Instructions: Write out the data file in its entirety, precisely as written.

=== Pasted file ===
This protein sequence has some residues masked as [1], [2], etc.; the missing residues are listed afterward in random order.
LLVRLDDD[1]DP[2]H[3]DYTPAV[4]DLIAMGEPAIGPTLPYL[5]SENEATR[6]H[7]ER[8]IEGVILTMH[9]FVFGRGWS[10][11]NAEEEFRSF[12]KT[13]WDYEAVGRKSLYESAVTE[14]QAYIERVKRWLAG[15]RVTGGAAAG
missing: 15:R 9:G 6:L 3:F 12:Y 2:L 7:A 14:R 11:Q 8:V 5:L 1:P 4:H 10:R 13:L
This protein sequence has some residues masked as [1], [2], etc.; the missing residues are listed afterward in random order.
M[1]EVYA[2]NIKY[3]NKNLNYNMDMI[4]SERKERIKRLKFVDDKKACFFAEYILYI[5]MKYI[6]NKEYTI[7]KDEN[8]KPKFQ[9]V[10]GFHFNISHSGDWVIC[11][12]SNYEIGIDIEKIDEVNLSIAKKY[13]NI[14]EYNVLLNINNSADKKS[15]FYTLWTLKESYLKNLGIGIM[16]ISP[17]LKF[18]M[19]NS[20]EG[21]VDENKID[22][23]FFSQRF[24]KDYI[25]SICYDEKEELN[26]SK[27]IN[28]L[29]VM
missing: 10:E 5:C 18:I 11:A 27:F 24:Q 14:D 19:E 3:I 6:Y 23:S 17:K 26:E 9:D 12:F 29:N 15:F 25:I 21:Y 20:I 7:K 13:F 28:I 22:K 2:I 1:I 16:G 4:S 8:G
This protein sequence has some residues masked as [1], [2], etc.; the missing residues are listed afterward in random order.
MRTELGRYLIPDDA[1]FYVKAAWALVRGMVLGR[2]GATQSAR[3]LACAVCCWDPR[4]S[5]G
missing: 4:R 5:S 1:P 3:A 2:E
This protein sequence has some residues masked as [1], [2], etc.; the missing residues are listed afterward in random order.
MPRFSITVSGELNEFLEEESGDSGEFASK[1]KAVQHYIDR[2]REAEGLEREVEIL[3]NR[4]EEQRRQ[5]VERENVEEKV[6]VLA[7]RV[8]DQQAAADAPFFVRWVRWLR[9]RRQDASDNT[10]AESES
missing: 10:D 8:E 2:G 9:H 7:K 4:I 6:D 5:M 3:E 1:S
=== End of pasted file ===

This protein sequence has some residues masked as [1], [2], etc.; the missing residues are listed afterward in random order.
LLVRLDDD[1]DP[2]H[3]DYTPAV[4]DLIAMGEPAIGPTLPYL[5]SENEATR[6]H[7]ER[8]IEGVILTMH[9]FVFGRGWS[10][11]NAEEEFRSF[12]KT[13]WDYEAVGRKSLYESAVTE[14]QAYIERVKRWLAG[15]RVTGGAAAG
missing: 15:R 9:G 6:L 3:F 12:Y 2:L 7:A 14:R 11:Q 8:V 5:L 1:P 4:H 10:R 13:L
This protein sequence has some residues masked as [1], [2], etc.; the missing residues are listed afterward in random order.
M[1]EVYA[2]NIKY[3]NKNLNYNMDMI[4]SERKERIKRLKFVDDKKACFFAEYILYI[5]MKYI[6]NKEYTI[7]KDEN[8]KPKFQ[9]V[10]GFHFNISHSGDWVIC[11][12]SNYEIGIDIEKIDEVNLSIAKKY[13]NI[14]EYNVLLNINNSADKKS[15]FYTLWTLKESYLKNLGIGIM[16]ISP[17]LKF[18]M[19]NS[20]EG[21]VDENKID[22][23]FFSQRF[24]KDYI[25]SICYDEKEELN[26]SK[27]IN[28]L[29]VM
missing: 10:E 5:C 18:I 11:A 27:F 24:Q 14:D 19:E 3:I 6:Y 23:S 17:K 26:E 9:D 12:F 29:N 15:F 25:I 21:Y 20:I 7:K 13:F 28:I 22:K 2:I 1:I 16:G 4:S 8:G
This protein sequence has some residues masked as [1], [2], etc.; the missing residues are listed afterward in random order.
MRTELGRYLIPDDA[1]FYVKAAWALVRGMVLGR[2]GATQSAR[3]LACAVCCWDPR[4]S[5]G
missing: 4:R 5:S 1:P 3:A 2:E
This protein sequence has some residues masked as [1], [2], etc.; the missing residues are listed afterward in random order.
MPRFSITVSGELNEFLEEESGDSGEFASK[1]KAVQHYIDR[2]REAEGLEREVEIL[3]NR[4]EEQRRQ[5]VERENVEEKV[6]VLA[7]RV[8]DQQAAADAPFFVRWVRWLR[9]RRQDASDNT[10]AESES
missing: 10:D 8:E 2:G 9:H 7:K 4:I 6:D 5:M 3:E 1:S